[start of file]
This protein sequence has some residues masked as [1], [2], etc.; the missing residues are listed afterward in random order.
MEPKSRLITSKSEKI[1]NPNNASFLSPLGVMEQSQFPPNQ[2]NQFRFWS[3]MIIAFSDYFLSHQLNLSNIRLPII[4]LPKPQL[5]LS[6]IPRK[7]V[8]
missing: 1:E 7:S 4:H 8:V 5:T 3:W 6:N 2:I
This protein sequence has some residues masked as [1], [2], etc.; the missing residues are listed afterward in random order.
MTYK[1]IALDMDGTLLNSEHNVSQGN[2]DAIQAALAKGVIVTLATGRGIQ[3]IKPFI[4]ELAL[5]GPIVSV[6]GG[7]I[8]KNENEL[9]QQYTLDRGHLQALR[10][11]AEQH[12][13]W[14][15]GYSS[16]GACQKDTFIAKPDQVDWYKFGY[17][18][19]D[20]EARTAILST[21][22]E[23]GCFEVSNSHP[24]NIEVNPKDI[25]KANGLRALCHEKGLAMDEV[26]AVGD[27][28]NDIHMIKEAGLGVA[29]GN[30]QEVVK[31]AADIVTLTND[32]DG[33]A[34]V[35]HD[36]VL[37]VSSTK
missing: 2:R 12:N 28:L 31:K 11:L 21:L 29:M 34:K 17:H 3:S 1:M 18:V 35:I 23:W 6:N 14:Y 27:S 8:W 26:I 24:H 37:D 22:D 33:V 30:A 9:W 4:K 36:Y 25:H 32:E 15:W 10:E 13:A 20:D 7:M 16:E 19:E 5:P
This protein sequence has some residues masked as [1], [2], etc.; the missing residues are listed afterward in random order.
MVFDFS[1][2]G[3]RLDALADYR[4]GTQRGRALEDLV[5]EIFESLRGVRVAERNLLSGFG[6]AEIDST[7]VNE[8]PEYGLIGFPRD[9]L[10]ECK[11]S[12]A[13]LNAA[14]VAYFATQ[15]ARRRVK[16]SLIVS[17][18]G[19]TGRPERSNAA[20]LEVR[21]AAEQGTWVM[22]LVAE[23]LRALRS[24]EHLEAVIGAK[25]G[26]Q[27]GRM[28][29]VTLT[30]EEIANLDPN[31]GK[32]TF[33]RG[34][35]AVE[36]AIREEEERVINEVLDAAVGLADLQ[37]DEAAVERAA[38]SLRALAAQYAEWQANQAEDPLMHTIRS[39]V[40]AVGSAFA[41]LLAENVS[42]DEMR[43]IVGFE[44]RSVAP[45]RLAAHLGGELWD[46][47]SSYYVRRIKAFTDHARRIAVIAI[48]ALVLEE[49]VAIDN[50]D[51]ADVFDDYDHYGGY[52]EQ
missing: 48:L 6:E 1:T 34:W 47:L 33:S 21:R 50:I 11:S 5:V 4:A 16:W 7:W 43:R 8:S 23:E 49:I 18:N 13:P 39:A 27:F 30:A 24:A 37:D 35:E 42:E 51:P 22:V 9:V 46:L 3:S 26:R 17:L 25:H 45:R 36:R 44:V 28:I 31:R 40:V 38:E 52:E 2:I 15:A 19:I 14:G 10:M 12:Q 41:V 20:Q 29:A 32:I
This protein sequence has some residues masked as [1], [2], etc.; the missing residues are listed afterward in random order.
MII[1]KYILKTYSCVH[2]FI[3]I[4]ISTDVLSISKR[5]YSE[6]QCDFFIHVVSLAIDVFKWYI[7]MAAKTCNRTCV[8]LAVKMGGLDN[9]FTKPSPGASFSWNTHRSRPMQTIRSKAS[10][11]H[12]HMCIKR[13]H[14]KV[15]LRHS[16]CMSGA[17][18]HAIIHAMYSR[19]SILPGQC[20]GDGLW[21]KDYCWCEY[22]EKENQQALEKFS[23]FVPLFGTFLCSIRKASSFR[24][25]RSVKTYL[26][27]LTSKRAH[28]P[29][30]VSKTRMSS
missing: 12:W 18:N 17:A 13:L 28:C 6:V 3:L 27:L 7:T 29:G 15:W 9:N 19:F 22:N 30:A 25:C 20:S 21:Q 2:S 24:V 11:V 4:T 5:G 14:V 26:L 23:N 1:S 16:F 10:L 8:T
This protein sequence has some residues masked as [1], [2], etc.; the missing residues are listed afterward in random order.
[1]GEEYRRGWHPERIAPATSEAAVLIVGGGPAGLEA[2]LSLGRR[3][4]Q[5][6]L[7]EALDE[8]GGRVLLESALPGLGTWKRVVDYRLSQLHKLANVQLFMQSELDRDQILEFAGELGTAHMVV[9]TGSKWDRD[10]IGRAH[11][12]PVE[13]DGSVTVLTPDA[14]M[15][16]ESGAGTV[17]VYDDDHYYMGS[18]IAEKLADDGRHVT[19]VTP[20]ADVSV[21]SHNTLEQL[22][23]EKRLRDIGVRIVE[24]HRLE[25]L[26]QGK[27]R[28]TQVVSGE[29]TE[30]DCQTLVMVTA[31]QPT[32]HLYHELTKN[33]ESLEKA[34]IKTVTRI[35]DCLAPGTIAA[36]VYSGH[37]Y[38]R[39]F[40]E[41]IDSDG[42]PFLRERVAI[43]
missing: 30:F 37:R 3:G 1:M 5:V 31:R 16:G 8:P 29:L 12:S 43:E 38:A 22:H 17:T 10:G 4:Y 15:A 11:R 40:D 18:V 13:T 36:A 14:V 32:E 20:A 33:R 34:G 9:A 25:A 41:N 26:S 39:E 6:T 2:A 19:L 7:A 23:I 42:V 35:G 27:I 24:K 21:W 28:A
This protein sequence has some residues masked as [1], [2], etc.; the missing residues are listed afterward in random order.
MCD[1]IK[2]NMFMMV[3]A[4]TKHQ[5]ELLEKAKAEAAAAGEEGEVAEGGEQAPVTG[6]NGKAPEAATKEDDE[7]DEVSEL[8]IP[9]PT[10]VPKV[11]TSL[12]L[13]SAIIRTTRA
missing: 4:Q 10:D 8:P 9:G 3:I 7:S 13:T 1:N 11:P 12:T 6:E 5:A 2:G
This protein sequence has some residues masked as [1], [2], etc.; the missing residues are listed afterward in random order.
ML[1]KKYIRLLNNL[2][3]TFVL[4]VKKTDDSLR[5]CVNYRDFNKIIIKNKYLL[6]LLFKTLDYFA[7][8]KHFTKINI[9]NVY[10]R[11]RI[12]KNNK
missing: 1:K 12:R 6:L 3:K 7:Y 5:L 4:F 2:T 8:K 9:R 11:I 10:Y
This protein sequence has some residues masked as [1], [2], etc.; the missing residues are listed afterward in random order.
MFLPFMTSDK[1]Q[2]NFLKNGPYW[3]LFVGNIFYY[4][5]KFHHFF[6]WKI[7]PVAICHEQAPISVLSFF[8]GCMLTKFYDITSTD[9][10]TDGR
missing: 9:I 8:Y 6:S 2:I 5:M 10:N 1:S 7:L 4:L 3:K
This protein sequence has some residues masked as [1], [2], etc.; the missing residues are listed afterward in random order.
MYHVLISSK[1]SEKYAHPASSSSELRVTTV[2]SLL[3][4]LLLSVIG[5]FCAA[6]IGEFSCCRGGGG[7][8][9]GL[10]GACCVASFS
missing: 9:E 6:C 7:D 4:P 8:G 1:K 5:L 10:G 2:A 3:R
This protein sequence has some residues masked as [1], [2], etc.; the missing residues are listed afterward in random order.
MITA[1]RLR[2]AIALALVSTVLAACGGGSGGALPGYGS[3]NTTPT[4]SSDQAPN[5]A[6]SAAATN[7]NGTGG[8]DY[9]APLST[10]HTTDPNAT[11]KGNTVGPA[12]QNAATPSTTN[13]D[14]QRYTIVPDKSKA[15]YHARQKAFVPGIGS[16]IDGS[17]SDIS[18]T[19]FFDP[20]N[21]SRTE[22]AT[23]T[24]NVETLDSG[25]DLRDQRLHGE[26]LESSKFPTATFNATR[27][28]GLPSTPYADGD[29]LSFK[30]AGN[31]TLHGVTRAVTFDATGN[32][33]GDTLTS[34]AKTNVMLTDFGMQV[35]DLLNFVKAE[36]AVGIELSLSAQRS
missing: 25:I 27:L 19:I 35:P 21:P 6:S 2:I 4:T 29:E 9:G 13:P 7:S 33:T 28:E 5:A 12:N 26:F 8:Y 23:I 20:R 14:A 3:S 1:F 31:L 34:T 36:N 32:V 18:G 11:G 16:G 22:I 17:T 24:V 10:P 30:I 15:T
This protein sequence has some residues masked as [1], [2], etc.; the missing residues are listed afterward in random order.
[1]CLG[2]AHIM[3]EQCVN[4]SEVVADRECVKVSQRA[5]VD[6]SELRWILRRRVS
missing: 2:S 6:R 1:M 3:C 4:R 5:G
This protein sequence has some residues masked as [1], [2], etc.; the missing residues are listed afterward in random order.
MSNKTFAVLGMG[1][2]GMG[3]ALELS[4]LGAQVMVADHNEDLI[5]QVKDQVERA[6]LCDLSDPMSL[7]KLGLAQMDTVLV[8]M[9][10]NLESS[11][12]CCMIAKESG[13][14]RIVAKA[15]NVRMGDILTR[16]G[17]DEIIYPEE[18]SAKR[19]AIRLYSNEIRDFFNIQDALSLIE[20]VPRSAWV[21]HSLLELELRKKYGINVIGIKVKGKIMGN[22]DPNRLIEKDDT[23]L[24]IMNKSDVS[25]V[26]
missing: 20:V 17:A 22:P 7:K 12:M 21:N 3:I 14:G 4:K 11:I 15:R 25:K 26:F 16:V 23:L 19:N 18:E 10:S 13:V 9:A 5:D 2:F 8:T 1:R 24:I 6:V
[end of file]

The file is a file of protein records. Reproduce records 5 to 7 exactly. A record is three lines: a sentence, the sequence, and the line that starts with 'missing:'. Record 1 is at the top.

This protein sequence has some residues masked as [1], [2], etc.; the missing residues are listed afterward in random order.
[1]GEEYRRGWHPERIAPATSEAAVLIVGGGPAGLEA[2]LSLGRR[3][4]Q[5][6]L[7]EALDE[8]GGRVLLESALPGLGTWKRVVDYRLSQLHKLANVQLFMQSELDRDQILEFAGELGTAHMVV[9]TGSKWDRD[10]IGRAH[11][12]PVE[13]DGSVTVLTPDA[14]M[15][16]ESGAGTV[17]VYDDDHYYMGS[18]IAEKLADDGRHVT[19]VTP[20]ADVSV[21]SHNTLEQL[22][23]EKRLRDIGVRIVE[24]HRLE[25]L[26]QGK[27]R[28]TQVVSGE[29]TE[30]DCQTLVMVTA[31]QPT[32]HLYHELTKN[33]ESLEKA[34]IKTVTRI[35]DCLAPGTIAA[36]VYSGH[37]Y[38]R[39]F[40]E[41]IDSDG[42]PFLRERVAI[43]
missing: 30:F 37:R 3:G 1:M 5:V 31:R 16:G 8:P 29:L 12:S 43:E 38:A 22:H 17:T 10:G 4:Y 15:A 11:R 40:D 18:V 13:T 36:A 14:V 32:E 20:A 33:R 34:G 9:A 25:A 41:N 26:S 39:E 6:T 2:A 19:L 7:A 23:I 42:V 35:G 27:I 24:K 21:W 28:A
This protein sequence has some residues masked as [1], [2], etc.; the missing residues are listed afterward in random order.
MCD[1]IK[2]NMFMMV[3]A[4]TKHQ[5]ELLEKAKAEAAAAGEEGEVAEGGEQAPVTG[6]NGKAPEAATKEDDE[7]DEVSEL[8]IP[9]PT[10]VPKV[11]TSL[12]L[13]SAIIRTTRA
missing: 4:Q 10:D 8:P 9:G 3:I 7:S 13:T 1:N 11:P 12:T 6:E 5:A 2:G
This protein sequence has some residues masked as [1], [2], etc.; the missing residues are listed afterward in random order.
ML[1]KKYIRLLNNL[2][3]TFVL[4]VKKTDDSLR[5]CVNYRDFNKIIIKNKYLL[6]LLFKTLDYFA[7][8]KHFTKINI[9]NVY[10]R[11]RI[12]KNNK
missing: 1:K 12:R 6:L 3:K 7:Y 5:L 4:F 2:T 8:K 9:R 11:I 10:Y